Designer Ted Robinson shows his skills at Robinson Ranch Golf Club in Santa Clarita

By Ted Johnson, Contributor

SANTA CLARITA, Calif. -- Robinson Ranch Golf Club might be the opportunity designer Ted Robinson waited for his whole life.

Robinson Ranch Golf Club - Mountain Course
Robinson Ranch Golf Club's Mountain Course features lots of rough and rolling greens.
Robinson Ranch Golf Club - Mountain CourseRobinson Ranch Golf Club - Valley Course - 8thRobinson Ranch Golf Club - Valley Course - 16th greenRobinson Ranch Golf Club - Valley Course - 9Robinson Ranch Golf Club - Valley Course - 13th
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The Valley is one of two 18-hole golf courses at Robinson Ranch. As the name would imply, the course is tucked into the Santa Clarita Valley next to the Los Angeles National Forest. California Sycamores, coastal live oaks, and stands of sage and chaparral blanket both golf courses.

18 Holes | Semi-Private golf course | Par: 72 | 6903 yards | Book online | ... details »

The golf holes by senior Robinson, who passed away four years ago, lace some of the best real estate developments in the state, with Indian Wells Golf Resort near Palm Springs being a prominent but easy example. In so doing, many of his layouts had to compensate for home development. Water features, good short holes and creativity within constrained sites marked his work.

But late in his career, with the help of his son, Ted Jr., Robinson Sr. got to stretch out on Robinson Ranch, an unencumbered 400 acres of scrub and rock dotted by oaks and willows about 37 miles north of central L.A.

What makes the club is the open space of it all, because it is tucked against the Angeles National Forest. Though homes do touch part of the 10th hole on Robinson Ranch's Valley Course, the overall experience one gets from either course is an adventure through the wicked scrub and heartless rock of near-desert topography. And, yes, there are snakes in the untouched areas, so be warned.

Stepping back, this 36-hole facility features a sumptuous, inviting clubhouse, full practice range and enough "country club" ambiance to make one wonder if monthly dues should be part of the experience.

The two golf courses at Robinson Ranch

The Valley Course at Robinson Ranch is longer and tougher, and when I visited the site in the late 1990s, it was the thinking of both Robinsons that the Valley would be the championship venue.

That shouldn't negate the features of Robinson Ranch's Mountain Course, which -- as its name suggests -- has more elevation changes. Its holes tend to be shorter but tighter, though its front nine plays through large oaks and rock outcroppings.

Visually, the par-5 ninth from the back tees and the tee shot on the par-3 seventh stand out. All holes require managing la belota blanca around the hazards to reach some of the best greens in the L.A. Basin. Everyone will find all they want on holes 13-16, known as "Death Row."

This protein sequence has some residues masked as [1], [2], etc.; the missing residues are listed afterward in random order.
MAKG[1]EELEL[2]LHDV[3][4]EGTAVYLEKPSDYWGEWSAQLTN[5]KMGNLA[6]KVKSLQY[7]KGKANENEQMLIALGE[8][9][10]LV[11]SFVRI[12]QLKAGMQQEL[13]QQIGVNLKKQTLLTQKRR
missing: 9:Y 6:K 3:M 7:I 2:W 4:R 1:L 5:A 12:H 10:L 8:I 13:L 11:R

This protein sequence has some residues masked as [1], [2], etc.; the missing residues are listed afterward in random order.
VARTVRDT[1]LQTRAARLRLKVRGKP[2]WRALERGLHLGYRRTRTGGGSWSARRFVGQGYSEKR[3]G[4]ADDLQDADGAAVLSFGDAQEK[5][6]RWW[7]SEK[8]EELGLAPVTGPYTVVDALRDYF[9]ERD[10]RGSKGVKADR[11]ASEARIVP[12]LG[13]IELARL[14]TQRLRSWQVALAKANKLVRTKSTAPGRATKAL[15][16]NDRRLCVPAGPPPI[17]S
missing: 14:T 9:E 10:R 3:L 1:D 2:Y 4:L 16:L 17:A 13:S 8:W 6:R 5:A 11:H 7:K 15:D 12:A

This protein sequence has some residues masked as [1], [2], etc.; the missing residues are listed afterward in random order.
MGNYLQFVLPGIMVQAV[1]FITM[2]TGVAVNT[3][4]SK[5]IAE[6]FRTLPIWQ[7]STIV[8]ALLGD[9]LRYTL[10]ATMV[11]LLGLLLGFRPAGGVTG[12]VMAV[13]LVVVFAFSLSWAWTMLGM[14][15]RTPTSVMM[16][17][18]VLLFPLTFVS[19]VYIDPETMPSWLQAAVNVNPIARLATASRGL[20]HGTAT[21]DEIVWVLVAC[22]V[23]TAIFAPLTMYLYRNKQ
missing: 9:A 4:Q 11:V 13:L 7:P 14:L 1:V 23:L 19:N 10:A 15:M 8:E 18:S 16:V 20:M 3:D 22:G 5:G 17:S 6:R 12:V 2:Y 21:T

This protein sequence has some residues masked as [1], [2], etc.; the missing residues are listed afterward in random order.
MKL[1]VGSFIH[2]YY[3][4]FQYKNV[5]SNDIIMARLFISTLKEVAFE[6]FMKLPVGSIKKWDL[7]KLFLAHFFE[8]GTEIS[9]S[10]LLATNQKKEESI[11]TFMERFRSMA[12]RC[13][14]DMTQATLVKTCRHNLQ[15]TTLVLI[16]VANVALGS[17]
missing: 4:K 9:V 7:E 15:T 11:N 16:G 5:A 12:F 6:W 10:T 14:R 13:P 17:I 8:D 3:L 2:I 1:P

It starts with a 548-yard par-5 that slopes down and to the right. Large trees guard the right side of the third-shot approach over a dry creek bed. The green on the par-3 14th is divided by a steep slope, making it paramount to get the 210-yard approach shot to the correct level.

The downhill 15th requires a bomb between two oaks, but the tee shot on the dogleg left 16th requires a precise lay up off the tee for a 160-to-180-yard approach to a canted green.

The Mountain Course doesn't have a strong stretch like that, but there are those who find the Mountain more appealing. From the blue tees, the Mountain is shorter by 400 yards and seven points less in slope rating. It could be said that the long-hitter would prefer the Valley while the shorter-but-accurate golfer might take to the Mountain.

Either way, the pond on the Mountain's 18th has to be carried by all. But there are no monthly dues to worry about.

Robinson Ranch Golf Club: The verdict

It would be difficult to call the Valley Course at Robinson Ranch the best design by Ted Sr., not with a resume that includes Sahalee Country Club near Seattle (site of the 1998 PGA Championship) and The Experience at Keole in Hawaii. But Robinson Ranch shows the experience of one who had gained a career of knowledge on how to string together a compelling, always interesting set of holes.

Note that the Valley's course rating from the 6,500-and-change blue tees is a whopping 141. There are plenty of hazards on the edges of the holes: namely scrub, rock, tall native grasses and barrancas. Obstacles have to be carried as well. The bunkering is strategic.

It's not a punishing golf course, just one that rewards good distance off the tee and good approach shots. But it's done within such a beautiful setting that shooting a higher score than expected tends to be secondary to feeling of "getting away from it all."

"I like the openness," said Dan Packer, a construction project manager from nearby Valencia who plays Robinson Ranch regularly. Packer pointed to the relatively lush vegetation along the left side of 10 and 11 and then turned towards the barren gray rocks but a couple holes to the west.

"The ocean air comes up and sits in different parts of the course, and you see it in the growth," Packer said. "But I like the feel here. It's quiet. No homes."

Ted JohnsonTed Johnson, Contributor

Ted Johnson has been writing about golf for more than 25 years. Having traveled the world with his clubs, he counts himself lucky to have played Cypress Point, but Turnberry’s Ailsa, Royal Melbourne and Kingston Heath in Australia and Ireland’s Royal County Down tend to rotate as favorites. And then there was the trip to Vietnam, where he found himself in Vung Tao and his luggage in Ho Chi Minh City. That’s why to this day he carries a toothbrush in his golf bag.

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